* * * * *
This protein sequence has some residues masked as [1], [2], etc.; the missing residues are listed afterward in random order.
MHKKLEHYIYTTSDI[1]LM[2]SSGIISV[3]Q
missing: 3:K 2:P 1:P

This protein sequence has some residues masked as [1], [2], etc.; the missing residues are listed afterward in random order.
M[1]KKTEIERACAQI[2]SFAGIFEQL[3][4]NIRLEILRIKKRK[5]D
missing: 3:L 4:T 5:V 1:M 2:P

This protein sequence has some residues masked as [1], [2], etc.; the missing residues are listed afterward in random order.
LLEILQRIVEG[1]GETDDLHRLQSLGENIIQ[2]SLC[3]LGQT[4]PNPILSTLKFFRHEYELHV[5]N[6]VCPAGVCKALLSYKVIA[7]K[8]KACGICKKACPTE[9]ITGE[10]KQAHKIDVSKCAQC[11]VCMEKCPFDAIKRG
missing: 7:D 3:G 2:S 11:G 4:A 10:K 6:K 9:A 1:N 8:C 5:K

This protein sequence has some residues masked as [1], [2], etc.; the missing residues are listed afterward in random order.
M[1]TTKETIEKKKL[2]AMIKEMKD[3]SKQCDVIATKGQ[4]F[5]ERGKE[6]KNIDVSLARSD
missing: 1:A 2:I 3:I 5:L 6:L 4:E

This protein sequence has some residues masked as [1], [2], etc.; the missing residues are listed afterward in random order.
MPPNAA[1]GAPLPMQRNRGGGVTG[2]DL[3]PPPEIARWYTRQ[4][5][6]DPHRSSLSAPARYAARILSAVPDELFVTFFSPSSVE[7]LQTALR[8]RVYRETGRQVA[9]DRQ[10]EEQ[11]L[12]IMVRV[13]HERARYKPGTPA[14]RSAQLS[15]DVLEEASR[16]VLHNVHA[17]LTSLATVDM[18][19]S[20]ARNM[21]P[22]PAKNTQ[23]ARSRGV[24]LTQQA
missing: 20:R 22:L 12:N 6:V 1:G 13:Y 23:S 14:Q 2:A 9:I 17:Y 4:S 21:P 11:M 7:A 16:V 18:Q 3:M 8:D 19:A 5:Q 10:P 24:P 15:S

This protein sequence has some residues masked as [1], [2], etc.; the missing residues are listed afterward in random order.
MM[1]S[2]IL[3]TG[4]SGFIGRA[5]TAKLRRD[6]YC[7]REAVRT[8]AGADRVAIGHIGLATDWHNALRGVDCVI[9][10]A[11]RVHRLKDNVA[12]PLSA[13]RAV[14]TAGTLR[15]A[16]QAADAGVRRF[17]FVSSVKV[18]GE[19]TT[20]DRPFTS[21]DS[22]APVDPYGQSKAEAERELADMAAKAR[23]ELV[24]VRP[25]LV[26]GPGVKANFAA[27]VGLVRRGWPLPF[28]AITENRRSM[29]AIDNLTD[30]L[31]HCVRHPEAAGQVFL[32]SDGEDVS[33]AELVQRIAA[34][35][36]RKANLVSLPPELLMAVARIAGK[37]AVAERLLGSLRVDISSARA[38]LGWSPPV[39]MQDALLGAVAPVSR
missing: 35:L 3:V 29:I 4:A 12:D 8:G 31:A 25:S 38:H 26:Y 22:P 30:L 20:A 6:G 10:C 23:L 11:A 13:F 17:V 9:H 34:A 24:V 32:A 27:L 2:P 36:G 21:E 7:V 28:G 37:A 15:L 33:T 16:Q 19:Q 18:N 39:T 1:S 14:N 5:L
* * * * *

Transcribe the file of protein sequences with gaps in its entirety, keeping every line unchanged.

This protein sequence has some residues masked as [1], [2], etc.; the missing residues are listed afterward in random order.
MHKKLEHYIYTTSDI[1]LM[2]SSGIISV[3]Q
missing: 3:K 2:P 1:P

This protein sequence has some residues masked as [1], [2], etc.; the missing residues are listed afterward in random order.
M[1]KKTEIERACAQI[2]SFAGIFEQL[3][4]NIRLEILRIKKRK[5]D
missing: 3:L 4:T 5:V 1:M 2:P

This protein sequence has some residues masked as [1], [2], etc.; the missing residues are listed afterward in random order.
LLEILQRIVEG[1]GETDDLHRLQSLGENIIQ[2]SLC[3]LGQT[4]PNPILSTLKFFRHEYELHV[5]N[6]VCPAGVCKALLSYKVIA[7]K[8]KACGICKKACPTE[9]ITGE[10]KQAHKIDVSKCAQC[11]VCMEKCPFDAIKRG
missing: 7:D 3:G 2:S 11:G 4:A 10:K 6:K 9:A 1:N 8:C 5:K

This protein sequence has some residues masked as [1], [2], etc.; the missing residues are listed afterward in random order.
M[1]TTKETIEKKKL[2]AMIKEMKD[3]SKQCDVIATKGQ[4]F[5]ERGKE[6]KNIDVSLARSD
missing: 1:A 2:I 3:I 5:L 6:L 4:E

This protein sequence has some residues masked as [1], [2], etc.; the missing residues are listed afterward in random order.
MPPNAA[1]GAPLPMQRNRGGGVTG[2]DL[3]PPPEIARWYTRQ[4][5][6]DPHRSSLSAPARYAARILSAVPDELFVTFFSPSSVE[7]LQTALR[8]RVYRETGRQVA[9]DRQ[10]EEQ[11]L[12]IMVRV[13]HERARYKPGTPA[14]RSAQLS[15]DVLEEASR[16]VLHNVHA[17]LTSLATVDM[18][19]S[20]ARNM[21]P[22]PAKNTQ[23]ARSRGV[24]LTQQA
missing: 20:R 22:L 12:N 6:V 1:G 13:Y 23:S 14:Q 2:A 9:I 17:Y 4:S 21:P 11:M 7:A 16:V 18:Q 3:M 8:D 19:A 5:Q 10:P 24:P 15:S

This protein sequence has some residues masked as [1], [2], etc.; the missing residues are listed afterward in random order.
MM[1]S[2]IL[3]TG[4]SGFIGRA[5]TAKLRRD[6]YC[7]REAVRT[8]AGADRVAIGHIGLATDWHNALRGVDCVI[9][10]A[11]RVHRLKDNVA[12]PLSA[13]RAV[14]TAGTLR[15]A[16]QAADAGVRRF[17]FVSSVKV[18]GE[19]TT[20]DRPFTS[21]DS[22]APVDPYGQSKAEAERELADMAAKAR[23]ELV[24]VRP[25]LV[26]GPGVKANFAA[27]VGLVRRGWPLPF[28]AITENRRSM[29]AIDNLTD[30]L[31]HCVRHPEAAGQVFL[32]SDGEDVS[33]AELVQRIAA[34][35][36]RKANLVSLPPELLMAVARIAGK[37]AVAERLLGSLRVDISSARA[38]LGWSPPV[39]MQDALLGAVAPVSR
missing: 35:L 3:V 29:I 4:A 12:D 8:G 31:A 25:S 38:H 26:Y 22:P 30:L 20:A 6:G 10:C 23:L 11:A 13:F 17:V 9:H 34:A 24:V 32:A 27:L 2:P 36:G 21:E 7:V 28:G 37:A 15:L 33:T 16:Q 19:Q 18:N 39:T 1:S 14:N 5:L